This past summer, I read the recent Howard Bryant biography of Rickey Henderson. It got me thinking about how much I miss the stolen base in modern, analytics-driven baseball. While not advocating a return to the Willie Keeler “hit ‘em where they ain’t” era, I just think that a steal attempt is one of the most exciting plays on a baseball diamond—and boy howdy does the game ever need some more non-K/BB/HR excitement.
More specifically, I’ve always wanted to see a steal of home in the flesh—to experience those few glorious seconds of unbridled enthusiasm and possibility. I came close once—with Eddie Rosario coaxing what turned out to be a game-winning balk from halfway down the 3B line. But I’ve never seen a runner break from third base and head home.
On July 19, 1962, Vic Power charged from third and slid across the dish before the horsehide sphere made contact with his person. It was the first theft of the final base in Minnesota Twins franchise history.
Historically-speaking, one Tyrus Raymond Cobb was the king of stealing home (54 times in his career). Of course, that was during the Dead Ball Era—when skipping bases with the umpire’s back turned was common practice. A bit later in MLB history, Jackie Robinson’s free-wheeling dashes (19 successful in all) towards home became iconic...
Despite being known for sluggers (Killebrew, Oliva, etc.) the Twins became ground zero for the thieving business when Rod Carew swiped the irregular pentagon seven times (one of which is pictured in the header image) in 1969.
Sadly, the stolen base reached its zenith in the 1980s—Henderson, Vince Coleman, & Tim Raines, among others—before gradually declining into the endangered species it finds itself today. A steal of home is an anachronism in a league where decisions are often made by probabilities and percentages.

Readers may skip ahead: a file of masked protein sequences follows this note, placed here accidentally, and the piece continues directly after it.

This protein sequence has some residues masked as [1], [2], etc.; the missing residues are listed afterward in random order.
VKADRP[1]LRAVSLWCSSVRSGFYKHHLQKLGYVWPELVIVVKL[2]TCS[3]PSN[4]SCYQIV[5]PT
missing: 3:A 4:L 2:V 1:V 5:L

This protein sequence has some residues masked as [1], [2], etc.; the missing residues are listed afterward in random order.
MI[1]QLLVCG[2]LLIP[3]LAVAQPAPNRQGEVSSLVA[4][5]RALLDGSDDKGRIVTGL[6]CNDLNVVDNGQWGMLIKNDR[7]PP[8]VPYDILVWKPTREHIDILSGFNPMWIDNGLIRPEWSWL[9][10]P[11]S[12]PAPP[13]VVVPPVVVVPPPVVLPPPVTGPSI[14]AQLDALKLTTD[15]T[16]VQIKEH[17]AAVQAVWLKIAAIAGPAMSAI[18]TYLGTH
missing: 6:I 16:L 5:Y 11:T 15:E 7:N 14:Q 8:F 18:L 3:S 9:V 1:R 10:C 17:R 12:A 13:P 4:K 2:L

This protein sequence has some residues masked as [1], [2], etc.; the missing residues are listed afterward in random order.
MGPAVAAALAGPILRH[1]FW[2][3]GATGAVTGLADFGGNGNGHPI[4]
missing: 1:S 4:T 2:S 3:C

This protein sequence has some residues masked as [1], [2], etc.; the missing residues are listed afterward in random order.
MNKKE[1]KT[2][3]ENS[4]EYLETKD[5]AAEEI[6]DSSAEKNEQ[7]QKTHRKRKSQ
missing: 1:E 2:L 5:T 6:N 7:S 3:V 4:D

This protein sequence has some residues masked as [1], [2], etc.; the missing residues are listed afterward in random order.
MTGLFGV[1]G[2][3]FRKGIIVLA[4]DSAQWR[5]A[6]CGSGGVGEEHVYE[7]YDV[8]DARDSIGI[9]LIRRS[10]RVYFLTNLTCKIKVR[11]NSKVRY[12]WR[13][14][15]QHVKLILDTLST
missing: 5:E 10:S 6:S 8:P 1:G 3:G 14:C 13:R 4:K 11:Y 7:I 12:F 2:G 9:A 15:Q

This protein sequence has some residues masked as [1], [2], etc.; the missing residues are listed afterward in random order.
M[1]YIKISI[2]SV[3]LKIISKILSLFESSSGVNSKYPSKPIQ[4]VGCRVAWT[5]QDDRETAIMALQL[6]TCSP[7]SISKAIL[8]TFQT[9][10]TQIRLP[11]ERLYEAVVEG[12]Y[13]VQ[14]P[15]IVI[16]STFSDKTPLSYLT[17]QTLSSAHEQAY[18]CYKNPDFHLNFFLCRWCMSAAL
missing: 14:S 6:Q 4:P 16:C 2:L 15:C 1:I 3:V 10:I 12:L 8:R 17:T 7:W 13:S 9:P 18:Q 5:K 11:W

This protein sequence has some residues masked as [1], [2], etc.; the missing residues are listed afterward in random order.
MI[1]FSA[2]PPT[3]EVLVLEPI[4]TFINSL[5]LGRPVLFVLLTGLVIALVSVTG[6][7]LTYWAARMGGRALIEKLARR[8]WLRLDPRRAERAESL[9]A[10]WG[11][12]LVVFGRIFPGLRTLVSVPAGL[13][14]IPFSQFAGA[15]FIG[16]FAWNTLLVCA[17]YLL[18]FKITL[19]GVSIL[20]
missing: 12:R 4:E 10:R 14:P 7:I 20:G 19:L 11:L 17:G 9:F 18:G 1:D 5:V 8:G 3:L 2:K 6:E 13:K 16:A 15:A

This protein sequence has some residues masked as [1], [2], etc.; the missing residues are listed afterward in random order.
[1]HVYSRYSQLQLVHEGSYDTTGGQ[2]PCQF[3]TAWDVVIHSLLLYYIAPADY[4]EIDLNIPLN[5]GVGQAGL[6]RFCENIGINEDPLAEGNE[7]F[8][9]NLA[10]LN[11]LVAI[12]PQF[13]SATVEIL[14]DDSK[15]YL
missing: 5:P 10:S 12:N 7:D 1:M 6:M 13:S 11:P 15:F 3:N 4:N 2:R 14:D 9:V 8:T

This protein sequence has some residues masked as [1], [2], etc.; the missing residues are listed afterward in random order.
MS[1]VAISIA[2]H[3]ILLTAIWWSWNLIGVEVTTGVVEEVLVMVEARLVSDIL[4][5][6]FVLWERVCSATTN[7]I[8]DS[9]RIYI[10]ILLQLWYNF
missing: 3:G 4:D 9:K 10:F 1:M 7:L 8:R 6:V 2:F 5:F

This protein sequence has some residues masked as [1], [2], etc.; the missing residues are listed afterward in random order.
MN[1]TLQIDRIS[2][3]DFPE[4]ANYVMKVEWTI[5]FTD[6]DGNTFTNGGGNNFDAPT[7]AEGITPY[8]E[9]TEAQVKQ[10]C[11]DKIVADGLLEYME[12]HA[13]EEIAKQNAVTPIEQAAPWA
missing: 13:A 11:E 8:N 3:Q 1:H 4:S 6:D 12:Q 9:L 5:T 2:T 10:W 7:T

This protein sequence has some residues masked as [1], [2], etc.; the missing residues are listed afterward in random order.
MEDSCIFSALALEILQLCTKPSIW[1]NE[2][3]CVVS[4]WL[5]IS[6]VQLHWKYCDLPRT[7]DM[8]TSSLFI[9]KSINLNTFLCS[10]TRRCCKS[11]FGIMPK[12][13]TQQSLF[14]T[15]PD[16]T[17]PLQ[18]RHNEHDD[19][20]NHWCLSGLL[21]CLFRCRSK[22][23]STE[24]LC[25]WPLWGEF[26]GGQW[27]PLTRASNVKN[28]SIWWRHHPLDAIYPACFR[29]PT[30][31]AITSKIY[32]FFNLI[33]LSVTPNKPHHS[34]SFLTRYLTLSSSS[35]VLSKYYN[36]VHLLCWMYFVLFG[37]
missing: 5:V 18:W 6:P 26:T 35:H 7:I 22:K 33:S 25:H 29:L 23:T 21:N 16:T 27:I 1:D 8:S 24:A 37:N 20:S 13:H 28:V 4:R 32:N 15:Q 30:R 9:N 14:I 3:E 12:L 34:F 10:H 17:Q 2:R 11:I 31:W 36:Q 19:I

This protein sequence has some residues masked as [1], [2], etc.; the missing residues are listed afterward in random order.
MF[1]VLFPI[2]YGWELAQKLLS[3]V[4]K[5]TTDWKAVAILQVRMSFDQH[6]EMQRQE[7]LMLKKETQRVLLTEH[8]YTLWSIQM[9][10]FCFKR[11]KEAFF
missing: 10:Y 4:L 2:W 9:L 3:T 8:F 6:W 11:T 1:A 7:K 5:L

The relatively recent history of Twins plate larcenies reflect this gradual—then sudden—decline...
(Disclaimer: I was not able to determine how many of these were “straight” steals of home as opposed to back-ends of double steals or the like)
- ‘90: Greg Gagne, Brian Harper
- ‘92: Chuck Knoblauch, Shane Mack
- ‘95: Scott Leius, Scott Stahoviak
- ‘96: Chuck Knoblauch, Jeff Reboulet
- ‘97: Rich Becker
- ‘98: Paul Molitor
- ‘99: Jacque Jones
- 2000: Denny Hocking
- 2001: Torii Hunter, Jacque Jones
- 2002: Torii Hunter
- 2013: Clete Thomas
Truth be told, whether those were straight steals or not it isn’t a huge sample size. This isn’t just endangered species territory —this is Loch Ness Monster or Bigfoot-level rare.
It is highly unlikely I’ll ever peep a steal of home with my own two optical globes. But after nearly witnessing a J.A. Happ no-hitter and seeing a triple play last year, I’ll never say never. Perhaps the upcoming increase in base size will embolden some runner to make a mad dash for safety.
Any bets on who the next Minnesota Twin to successfully pilfer the plate might be? Though Buxton would be the chalk pick, I’d consider Nick Gordon and
Jake Cave (oops—guess not) as candidates. I’m surprised Billy Hamilton didn’t try it this past September—but did he ever actually make it to the third sack as a Twin (ba dum tss)?!